Leigh Wilson: Equality requires everyone having a voice - even the privileged non-minorities

Leigh Wilson says the world is moving backwards and progressive voices across the spectrum must find unity

FROM a historical perspective it can often appear, somewhat erroneously, that we are now living in an enlightened period of liberal sanctity. 

Relativity is nonetheless crucial to judging this, and, were it not for the seismic global events of the past two years, this claim may be more convincingly substantiated. In the context of recent tectonic changes, though, it seems as if we are regressing more than we care to admit.

The current UK Government consists of a reactionary Conservative party in coalition with the Democratic Unionist Party (DUP) - a party more concerned with fundamentalist religious rights than minority ones; in America, women's reproductive rights are at risk from a megalomaniac, despotic president, with Congress acting as an unquestioning accomplice; LGBTI rights are still non-existent in much of the world and extremist hate crime is increasing across much of the West. 

There has to be a recognition of the sensitivity of specific circumstances, but it is when non-minorities start mobilising for equal rights for all that we will influence change.

The notion pervaded for years that the left won the social argument is now ringing precariously hollow.

Of course, we can all rejoice in the knowledge that equal marriage is now legal in an increasing number of countries, that most women are now financially independent and that mental health is finally - albeit painfully slowly - starting to gain the prominence it requires alongside physical health. 

This is not enough, though. As global elites suffer the political consequences for their predisposition to an extreme neoliberal agenda, it falls on those of us who share a progressive, globalist outlook to ensure that social rights are not included in the bonfire of bureaucracy that many regressive politicians are now igniting.

I have followed with interest the blog of Woke Daddy, a converted male feminist, who made the transition to enlightenment after the birth of his first daughter. Now a vegan, non-drinking free thinker, he has embodied the spirit of the metropolitan liberal to almost parodical levels. But, I like it.  

There is, of course, a fine balance to be drawn in gender politics between talking with women and talking for them but, in totality, the blog manages to err on the right side of the divide.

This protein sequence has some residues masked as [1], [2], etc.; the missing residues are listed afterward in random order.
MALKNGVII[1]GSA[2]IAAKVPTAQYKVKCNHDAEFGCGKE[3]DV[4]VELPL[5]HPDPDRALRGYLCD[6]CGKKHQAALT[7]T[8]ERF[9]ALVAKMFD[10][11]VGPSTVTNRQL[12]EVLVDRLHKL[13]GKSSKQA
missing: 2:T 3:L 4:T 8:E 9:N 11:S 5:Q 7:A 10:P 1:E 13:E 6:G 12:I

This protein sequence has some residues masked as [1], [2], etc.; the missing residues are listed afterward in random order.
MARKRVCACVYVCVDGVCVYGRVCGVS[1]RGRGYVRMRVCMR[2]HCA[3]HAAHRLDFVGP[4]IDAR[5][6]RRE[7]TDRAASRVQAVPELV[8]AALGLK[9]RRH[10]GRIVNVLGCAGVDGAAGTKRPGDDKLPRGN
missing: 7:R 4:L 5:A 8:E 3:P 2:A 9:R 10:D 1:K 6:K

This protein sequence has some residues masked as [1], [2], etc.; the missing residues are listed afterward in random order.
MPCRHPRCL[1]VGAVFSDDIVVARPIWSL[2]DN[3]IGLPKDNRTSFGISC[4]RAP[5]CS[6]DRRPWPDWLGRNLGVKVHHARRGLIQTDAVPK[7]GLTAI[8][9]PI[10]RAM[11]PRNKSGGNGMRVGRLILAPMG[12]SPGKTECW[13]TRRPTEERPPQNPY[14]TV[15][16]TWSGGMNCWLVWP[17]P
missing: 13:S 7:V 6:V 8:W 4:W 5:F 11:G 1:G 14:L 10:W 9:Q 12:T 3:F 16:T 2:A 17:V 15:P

While gender discrimination is still so prevalent in society it would be rather perverse to reject the value of this contribution, however bombastic, for purist ideology. If we want to solidify some of the feminist gains made over recent years we need to, I would argue, encourage more men to proclaim their allegiance to the cause.

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The most intellectual of our decision makers realise, however, that we cannot keep pace with our rapidly changing society unless we radically adapt. Globalisation and technology bring challenges which most politicians have yet elucidated the solutions to. 

Structural inequality, for example, is becoming an increasingly complex challenge of our time. There is nothing equal about more female participation in the workplace if so much of that participation involves short-term, low-wage employment; how do we foster the notion of equality if our ageing demographics lead to a rising demand for personal family care - disproportionately delivered by women? 

These challenges also provide opportunities but they can only be addressed once we start having the conversations of reformulating our economy and reclassifying our definition of work.

Inequality, of course, does not just exist within gender confines. Who could argue against the racial inequality exemplified by the treatment of the - predominantly minority - residents of Grenfell Tower, their pleas for safety truculently ignored before bearing witness to their homes smouldering afire?

These atrocities do not affect just one group or one community though; they affect all of us. 

We have made progress but to really achieve equality - to break down all the barriers that hold too many people back - we have to coalesce as one voice, one people.

The white civil rights activist, Rachel Dolezal, recently achieved notoriety for admitting that she "identified herself as black". While I acknowledge the uneasiness many people have with this example and the natural accusations of cultural appropriation that follow, it nonetheless strikes me as important that if we are to achieve a more equal society then all of us have to have a voice in it - including those who are not categorised as minorities. 

Of course, there has to be a recognition of the sensitivity of specific circumstances, but it is when non-minorities start mobilising for equal rights for all that we will influence change.

We have made progress but to really achieve equality - to break down all the barriers that hold too many people back - we have to coalesce as one voice, one people, to challenge the discriminations that still pervade our society. There must be a mobilisation of all strands of society to normalise the changes we want to see. 

Let us recognise that examples of discrimination are not cases to just be argued by minorities; they are cases to be argued by all of us.

Picture courtesy of TEDx UIdaho

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